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Safer driving benefits all

Mike Festa

By Mike Festa, State director, AARP Massachusetts

While many vacationing travelers hit the roads during the summer season, the month of September signals the beginning of heavily increased traffic, especially during rush hours.  Drivers are heading back to work, which means sharing the road with more vehicles, motorcycles, bicycles and pedestrians. And, now that school is back in session, expect to see more school buses and pedestrians on the local roads.

This is also a great time to recharge your driving skills. For more than 30 years, AARP has helped to keep millions of drivers safe, educated and confident while on the road with the AARP Smart Driver course, the nation’s largest classroom and online driver safety course. Based on the latest driver safety research and insights, the course is designed especially for drivers age 50 and older. In fact, 97 percent of course participants say they’ve changed at least one driving behavior as a result of taking our course.

By taking the AARP Smart Driver Course, you’ll learn the current rules of the road, defensive driving techniques and how to operate your vehicle more safely in today’s increasingly challenging driving environment. You’ll learn how to manage common age-related changes in vision, hearing and reaction time. You’ll hear about the safest ways to reduce driver distractions, deal with aggressive drivers, learn techniques for handling left turns, right-of-way and navigating around rotaries, how to minimize blind spots, and proper use of the new technology found in newer cars.

In addition to learning safety strategies that can reduce the likelihood of a crash, you will learn how aging, medications, alcohol, and other health-related issues affect driving ability, and how to adjust driving accordingly to allow for these changes. The course also helps participants determine when it may not be best to drive (e.g., late at night, inclement weather, etc.) and how to plan for a time when driving is no longer an option.

AARP Driver Safety offers classroom and online courses. The classroom course costs $15 for AARP members and $20 for non-members. The online course costs $19.95 for members and $24.95 for non-members. Although the program is geared toward drivers 50 and older, licensed drivers of all ages are welcome to participate. There are no official tests to pass in order to graduate from the program. To learn more about upcoming classes in Massachusetts, visit www.aarp.org/drive.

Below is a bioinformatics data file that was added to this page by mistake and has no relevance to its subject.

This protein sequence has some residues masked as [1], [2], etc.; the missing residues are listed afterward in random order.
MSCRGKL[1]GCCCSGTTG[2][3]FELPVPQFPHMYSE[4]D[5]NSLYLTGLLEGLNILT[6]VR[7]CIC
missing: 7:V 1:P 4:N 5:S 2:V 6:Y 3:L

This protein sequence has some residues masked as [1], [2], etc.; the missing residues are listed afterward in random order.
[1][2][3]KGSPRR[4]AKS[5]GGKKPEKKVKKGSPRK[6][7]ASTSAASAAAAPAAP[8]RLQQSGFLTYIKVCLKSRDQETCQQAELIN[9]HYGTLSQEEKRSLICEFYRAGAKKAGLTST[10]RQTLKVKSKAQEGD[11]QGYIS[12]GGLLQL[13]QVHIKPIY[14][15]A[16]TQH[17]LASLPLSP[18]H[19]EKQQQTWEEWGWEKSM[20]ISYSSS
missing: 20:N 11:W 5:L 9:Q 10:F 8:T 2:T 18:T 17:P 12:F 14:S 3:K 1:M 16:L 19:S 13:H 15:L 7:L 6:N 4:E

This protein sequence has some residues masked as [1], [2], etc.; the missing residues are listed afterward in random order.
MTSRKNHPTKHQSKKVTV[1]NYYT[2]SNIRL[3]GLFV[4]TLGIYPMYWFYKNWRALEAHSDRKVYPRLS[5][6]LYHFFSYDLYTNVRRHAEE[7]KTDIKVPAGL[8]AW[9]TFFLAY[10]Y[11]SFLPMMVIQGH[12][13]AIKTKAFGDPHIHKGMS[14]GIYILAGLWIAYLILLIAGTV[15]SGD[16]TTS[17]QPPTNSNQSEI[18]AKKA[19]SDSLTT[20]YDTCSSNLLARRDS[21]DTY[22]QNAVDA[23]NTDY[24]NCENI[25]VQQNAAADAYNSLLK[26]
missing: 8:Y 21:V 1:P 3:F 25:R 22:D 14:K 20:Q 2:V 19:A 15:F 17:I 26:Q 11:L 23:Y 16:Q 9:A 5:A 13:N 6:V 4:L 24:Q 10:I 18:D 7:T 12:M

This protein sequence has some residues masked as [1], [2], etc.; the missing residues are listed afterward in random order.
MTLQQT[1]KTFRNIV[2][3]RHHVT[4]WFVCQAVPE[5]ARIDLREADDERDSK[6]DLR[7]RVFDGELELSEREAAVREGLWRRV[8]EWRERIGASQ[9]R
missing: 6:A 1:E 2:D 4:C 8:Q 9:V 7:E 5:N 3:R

If you are looking for a rewarding volunteer opportunity, consider becoming the volunteer state coordinator for the Massachusetts AARP Driver Safety program. This volunteer position is a highly visible role which requires strong leadership, communication and relationship-building skills. The state coordinator provides direction to AARP Driver Safety volunteers and works with them to enhance the overall program.

AARP Massachusetts is also looking for volunteer instructors for the four-hour Smart Driver course. Volunteers help organize and teach classroom courses at local community centers, libraries, hospitals and senior centers. By volunteering, you’ll join 4,000 other volunteers nationwide who contribute to the safety and well-being of their neighbors and community. If you have access to a computer, enjoy meeting people and are ready to make a difference in your community, fill out an interest form at www.aarp.org/volunteernow. Volunteers are reimbursed for approved out-of-pocket expenses related to program activities.

Additionally, consider hosting a Smart Driver classroom course at your facility. Participation as a host brings community members to your location and offers a meaningful opportunity to make a difference in the lives of older adults. If you can provide a free room that holds up to 30 participants, and have a DVD player and television, you can be a Smart Driver course host.

For more information or to register for classes, visit www.aarpdriversafety.org or call 888-AARP-NOW (888-227-7669). Contact AARP Massachusetts at 866-448-3621 or email at ma@aarp.org. You may also visit www.aarp.org/ma.

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